Yes, you can take that transcontinental -- or transoceanic -- flight, without lugging along a spare battery.
It's happened to many an entrepreneur. You board a five-hour flight from, say San Francisco to New York, with plans to finish the stack of work tucked into your laptop case. An airplane is often a great place to be productive, thanks to the absence of nagging colleagues, e-mail, ringing phones, memos, and faxes at 30,000 feet -- provided the technology you need is in working order
Sometimes, you barely make it over South Dakota before your computer warns you it's about to "hibernate" as you're battery power is at just five percent. Now how exactly do you plan to finish that sales report before you land?
Energy management has been a problem since the earliest days of mobile computing. Drains on a battery include virtually every component on your laptop, including the screen, the hard drive, the CD-ROM and DVD-ROM, and other peripherals. The biggest culprit? DVD movies, which cause the screen to run at full power for the life of the movie.
Unfortunately, there is no magic-bullet solution. But there is something you can do aside from lugging a spare battery. The following are a few tips for squeezing more juice out of your laptop:
Dim the lights
You'll certainly need to see your screen, but just how bright do you need it to be? Screens lighted at full strength eat up 15 percent more battery life than if your battery was at 50 percent brightness, says Dell. So, be sure to squeeze more life out of your laptop by reducing the brightness of your monitor a great deal.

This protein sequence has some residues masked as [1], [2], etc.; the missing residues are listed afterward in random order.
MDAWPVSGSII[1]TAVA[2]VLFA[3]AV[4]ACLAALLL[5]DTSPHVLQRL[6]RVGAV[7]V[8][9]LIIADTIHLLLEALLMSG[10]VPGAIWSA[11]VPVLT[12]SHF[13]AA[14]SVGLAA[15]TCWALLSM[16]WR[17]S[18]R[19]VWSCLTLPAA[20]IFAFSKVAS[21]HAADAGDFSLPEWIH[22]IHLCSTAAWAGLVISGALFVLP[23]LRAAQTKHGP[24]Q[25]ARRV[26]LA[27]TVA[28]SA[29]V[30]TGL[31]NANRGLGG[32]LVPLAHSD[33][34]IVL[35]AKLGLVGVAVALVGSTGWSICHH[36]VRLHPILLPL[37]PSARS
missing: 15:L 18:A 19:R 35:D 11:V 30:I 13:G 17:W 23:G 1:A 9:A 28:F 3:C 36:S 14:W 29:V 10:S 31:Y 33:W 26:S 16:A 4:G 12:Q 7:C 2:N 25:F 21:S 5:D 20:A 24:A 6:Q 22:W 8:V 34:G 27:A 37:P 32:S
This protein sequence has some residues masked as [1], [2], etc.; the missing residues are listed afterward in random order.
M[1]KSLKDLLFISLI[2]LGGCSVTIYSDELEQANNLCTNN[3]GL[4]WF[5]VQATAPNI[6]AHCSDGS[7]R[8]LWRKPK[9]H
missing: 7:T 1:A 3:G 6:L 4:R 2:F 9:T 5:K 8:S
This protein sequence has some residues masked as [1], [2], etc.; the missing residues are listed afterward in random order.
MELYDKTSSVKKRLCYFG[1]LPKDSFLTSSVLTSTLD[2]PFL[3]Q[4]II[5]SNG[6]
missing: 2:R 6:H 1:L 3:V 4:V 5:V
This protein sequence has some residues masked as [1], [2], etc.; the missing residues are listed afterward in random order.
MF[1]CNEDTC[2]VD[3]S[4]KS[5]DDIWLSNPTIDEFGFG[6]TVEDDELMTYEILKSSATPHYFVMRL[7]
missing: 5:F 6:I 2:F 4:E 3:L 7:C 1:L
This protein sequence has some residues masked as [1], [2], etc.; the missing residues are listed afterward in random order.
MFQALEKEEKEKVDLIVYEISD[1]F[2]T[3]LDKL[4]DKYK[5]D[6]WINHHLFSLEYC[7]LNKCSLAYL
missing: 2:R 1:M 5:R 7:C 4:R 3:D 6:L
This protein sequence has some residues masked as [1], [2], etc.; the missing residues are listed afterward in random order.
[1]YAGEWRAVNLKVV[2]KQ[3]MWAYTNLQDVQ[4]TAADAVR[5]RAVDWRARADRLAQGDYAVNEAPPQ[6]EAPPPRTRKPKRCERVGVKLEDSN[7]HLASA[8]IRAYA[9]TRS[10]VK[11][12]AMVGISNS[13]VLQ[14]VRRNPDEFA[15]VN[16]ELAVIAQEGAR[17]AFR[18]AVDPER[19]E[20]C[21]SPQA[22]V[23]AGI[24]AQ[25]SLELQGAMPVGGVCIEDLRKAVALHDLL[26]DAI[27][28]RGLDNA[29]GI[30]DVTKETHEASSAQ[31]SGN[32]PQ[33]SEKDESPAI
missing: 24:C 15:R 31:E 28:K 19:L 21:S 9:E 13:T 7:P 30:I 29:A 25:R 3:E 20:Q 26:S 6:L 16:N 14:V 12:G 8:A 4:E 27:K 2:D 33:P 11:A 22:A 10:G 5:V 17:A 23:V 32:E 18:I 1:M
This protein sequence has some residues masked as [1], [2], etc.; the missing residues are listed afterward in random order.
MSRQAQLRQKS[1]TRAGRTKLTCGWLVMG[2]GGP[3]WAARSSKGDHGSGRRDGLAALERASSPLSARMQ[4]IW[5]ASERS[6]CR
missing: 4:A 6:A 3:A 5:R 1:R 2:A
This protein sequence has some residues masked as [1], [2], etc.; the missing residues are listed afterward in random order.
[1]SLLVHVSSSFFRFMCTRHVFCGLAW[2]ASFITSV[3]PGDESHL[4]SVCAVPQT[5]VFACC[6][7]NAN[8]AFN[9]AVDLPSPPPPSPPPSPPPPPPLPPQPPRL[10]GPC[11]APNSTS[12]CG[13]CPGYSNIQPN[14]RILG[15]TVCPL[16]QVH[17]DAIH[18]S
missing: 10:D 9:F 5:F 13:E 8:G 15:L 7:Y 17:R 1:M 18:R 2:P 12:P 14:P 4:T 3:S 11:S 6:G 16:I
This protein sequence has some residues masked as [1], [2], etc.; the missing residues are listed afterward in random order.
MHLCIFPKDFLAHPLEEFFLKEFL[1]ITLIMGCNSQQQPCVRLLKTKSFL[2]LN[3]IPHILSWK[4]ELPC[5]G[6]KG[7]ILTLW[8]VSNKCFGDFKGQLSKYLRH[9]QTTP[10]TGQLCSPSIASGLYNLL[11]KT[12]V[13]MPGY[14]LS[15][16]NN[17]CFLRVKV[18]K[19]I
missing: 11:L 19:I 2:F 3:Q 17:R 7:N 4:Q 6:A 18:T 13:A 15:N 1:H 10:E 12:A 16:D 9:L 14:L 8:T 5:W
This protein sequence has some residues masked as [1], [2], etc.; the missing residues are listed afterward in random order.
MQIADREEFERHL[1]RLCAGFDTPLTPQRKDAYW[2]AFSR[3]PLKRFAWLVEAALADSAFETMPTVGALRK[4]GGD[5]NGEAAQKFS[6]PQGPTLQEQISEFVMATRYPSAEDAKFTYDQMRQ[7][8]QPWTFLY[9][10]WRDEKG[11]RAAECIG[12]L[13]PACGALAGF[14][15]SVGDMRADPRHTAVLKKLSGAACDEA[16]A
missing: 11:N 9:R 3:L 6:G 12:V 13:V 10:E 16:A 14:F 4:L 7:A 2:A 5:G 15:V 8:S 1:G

Limit your entertainment
The battery will drain faster if there's a spinning disc in your CD-ROM or DVD-ROM drive, such as a game, music CD or DVD movie. Some games offer you the choice to install to the hard drive, so choose this option, as you'll get more life out of your laptop than using the CD-ROM or DVD player, which are massive battery consumers. With other entertainment, your best power value is to work from the hard drive.
Make sure you have no devices plugged into the laptop that can drain its power, such as a Webcam, USB thumb-stick, or wireless PC card. According to Dell, connected peripherals can impact battery life by up to 12 percent (depending on the peripheral), so get used to the touchpad instead of using an external mouse when you're away from an electrical outlet. What eats up the most battery power? Wireless connectivity, such as Wi-Fi and WWAN, so be sure to turn this feature off if you don't need it (not an issue for airplanes where this should be turned off).
Reduce power consumption
Camille Alcasid, who runs Westside Websites, a Santa Monica, Calif.-based development firm, recommends changing the "Power Options" found on Windows XP. Users can find it in the Control Panel and use it to manually reduce the power consumption of your laptop. "Typically, you want to be able to work on a spreadsheet or word processing," says Alcasid. "By reducing consumption by a third, you can still use those options and extend your life." You can also set alarms to go off when the battery is about to die (for example, at five percent) so you can safely save your information before powering down.
In the better-safe-than-sorry category, it's worth noting that air travelers should make a point of recharging the battery before a flight. Find an electrical outlet while you're waiting for your flight at the gate, a restaurant, or airline lounge.